Jo White from Co-op Futures and Conrad Parke talk us through community economic development plans as established in the USE-IT! project.
What is a Community Economic Development plan, and how does that relate to needs in Ladywood?
Conrad: One definition of CED describes it as “a process of economic development within a specific area to benefit the local community led by people living, working and running businesses in that area. Building on the knowledge, experience and resources in that community, it identifies and maximises the local economic opportunities available.” The reason USE-IT! chose to adopt this approach is that communities such a Ladywood, i.e. communities described as long term disadvantaged or “left-behind”, generally only benefit from economic opportunity by being at the bottom end of a top-down model. Or, to put it another way, residents of an area like Ladywood can usually only expect to benefit from, say, a major city-centre investment or a major housing development by being offered entry level jobs that are low skilled and poorly paid (cleaners, shop assistants, security guards, baristas etc). By using the CED approach USE-IT! hoped to generate far more aspirational opportunities for Ladywood residents (i.e. business start ups, skilled employment) resulting from the investments planned for the area.
Jo: A community economic plan is all about the process of understanding and forming the local economy rather than writing a plan. It is all about re-shaping the underlying economic system in a place. It uses the economy as a means to an end for the community rather than being the end in itself, the economy becomes a system whose ultimate goal is human wellbeing - within environmental limits.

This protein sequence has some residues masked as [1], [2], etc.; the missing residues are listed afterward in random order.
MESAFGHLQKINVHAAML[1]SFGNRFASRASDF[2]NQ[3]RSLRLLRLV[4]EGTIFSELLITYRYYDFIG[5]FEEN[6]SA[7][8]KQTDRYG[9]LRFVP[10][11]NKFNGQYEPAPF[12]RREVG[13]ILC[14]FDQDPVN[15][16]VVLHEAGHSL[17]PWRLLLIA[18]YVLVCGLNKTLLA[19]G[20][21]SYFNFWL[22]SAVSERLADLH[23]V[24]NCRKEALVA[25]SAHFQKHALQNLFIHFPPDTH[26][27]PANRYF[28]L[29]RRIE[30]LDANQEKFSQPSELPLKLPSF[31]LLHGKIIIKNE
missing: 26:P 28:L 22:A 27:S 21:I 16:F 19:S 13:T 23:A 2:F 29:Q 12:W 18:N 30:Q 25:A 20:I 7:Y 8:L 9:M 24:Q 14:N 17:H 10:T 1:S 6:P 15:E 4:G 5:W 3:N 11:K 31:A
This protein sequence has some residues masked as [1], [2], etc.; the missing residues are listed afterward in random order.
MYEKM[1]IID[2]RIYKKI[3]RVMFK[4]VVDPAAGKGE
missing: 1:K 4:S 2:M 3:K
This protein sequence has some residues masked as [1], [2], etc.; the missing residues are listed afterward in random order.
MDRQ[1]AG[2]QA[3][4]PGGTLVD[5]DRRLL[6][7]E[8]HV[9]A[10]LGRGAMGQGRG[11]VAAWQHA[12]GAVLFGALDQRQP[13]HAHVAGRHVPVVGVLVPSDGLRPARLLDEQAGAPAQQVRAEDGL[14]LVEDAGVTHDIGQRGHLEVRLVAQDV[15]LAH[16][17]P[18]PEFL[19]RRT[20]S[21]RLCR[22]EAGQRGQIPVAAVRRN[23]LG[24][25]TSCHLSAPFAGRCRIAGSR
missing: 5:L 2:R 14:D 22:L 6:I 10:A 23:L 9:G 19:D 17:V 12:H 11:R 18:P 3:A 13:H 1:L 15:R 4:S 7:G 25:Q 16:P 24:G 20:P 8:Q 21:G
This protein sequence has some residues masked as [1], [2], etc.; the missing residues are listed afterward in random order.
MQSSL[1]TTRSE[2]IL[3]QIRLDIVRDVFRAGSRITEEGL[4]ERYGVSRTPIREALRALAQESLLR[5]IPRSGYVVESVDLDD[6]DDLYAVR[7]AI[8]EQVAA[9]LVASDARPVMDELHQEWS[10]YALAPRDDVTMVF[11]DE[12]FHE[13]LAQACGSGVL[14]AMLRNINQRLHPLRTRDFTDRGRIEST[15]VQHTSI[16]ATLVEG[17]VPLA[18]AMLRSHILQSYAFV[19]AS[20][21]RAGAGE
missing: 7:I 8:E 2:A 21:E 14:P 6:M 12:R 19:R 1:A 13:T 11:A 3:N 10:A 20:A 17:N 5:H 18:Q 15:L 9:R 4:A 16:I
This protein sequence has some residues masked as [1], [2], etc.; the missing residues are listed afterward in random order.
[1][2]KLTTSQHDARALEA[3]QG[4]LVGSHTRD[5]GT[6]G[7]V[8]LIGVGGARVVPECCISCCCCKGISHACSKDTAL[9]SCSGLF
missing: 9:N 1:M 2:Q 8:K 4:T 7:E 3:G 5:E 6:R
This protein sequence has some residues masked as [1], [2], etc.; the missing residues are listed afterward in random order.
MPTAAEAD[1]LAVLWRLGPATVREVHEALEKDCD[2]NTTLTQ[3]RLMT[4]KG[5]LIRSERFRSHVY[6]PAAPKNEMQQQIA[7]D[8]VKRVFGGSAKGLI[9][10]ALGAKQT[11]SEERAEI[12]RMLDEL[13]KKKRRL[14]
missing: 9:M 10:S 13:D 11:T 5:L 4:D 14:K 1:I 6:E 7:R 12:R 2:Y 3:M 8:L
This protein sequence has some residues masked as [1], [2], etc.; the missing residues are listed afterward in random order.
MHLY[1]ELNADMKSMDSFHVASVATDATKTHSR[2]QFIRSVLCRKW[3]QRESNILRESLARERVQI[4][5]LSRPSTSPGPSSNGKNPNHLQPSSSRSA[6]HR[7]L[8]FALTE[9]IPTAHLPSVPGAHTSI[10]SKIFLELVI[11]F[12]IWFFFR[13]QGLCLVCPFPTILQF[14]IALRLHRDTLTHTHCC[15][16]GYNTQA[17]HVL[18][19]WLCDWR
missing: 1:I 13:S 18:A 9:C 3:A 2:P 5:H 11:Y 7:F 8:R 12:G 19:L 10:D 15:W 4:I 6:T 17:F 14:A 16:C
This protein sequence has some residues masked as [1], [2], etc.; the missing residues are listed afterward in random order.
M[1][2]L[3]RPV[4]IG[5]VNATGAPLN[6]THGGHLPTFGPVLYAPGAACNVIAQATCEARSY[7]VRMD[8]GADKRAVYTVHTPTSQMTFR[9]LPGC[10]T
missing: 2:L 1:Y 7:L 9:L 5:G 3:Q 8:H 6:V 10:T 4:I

It is led by the community from residents to local businesses and voluntary sector organisations to service providers and statutory agencies. It builds on their knowledge and understanding of the strengths of the community and the assets based there.
In areas like Ladywood and Smethwick communities don’t feel that the traditional economic strategies have anything to do them. They don’t directly feel the benefits of economic strategies and policies set by Governments at both a national and local level. The process of creating a community economic development plans helps communities to understand their own economic environment and can give them the confidence to make it work for them.
How have you practically involved and engaged the community and organisations in the development of this?
Conrad: It is important to understand that USE-IT! did not start from deliberately planning to utilise the CED approach. Rather, USE-IT! started from wanting unlock local assets to benefit the local community. In three cases assets were identified that we felt would benefit from a CED plan. In each case a community organisation was identified, or self identified, that would be the obvious starting point to then bring together a wider partnership. So, for example, when the playing field next to Edgbaston Reservoir was identified as an underutilised asset USE-IT! worked with a local and well established Community Animator who then brought together the Summerfield Alliance – a partnership of local neighbourhood organisations. The Summerfield Alliance then developed their CED plan for the reservoir playing fields.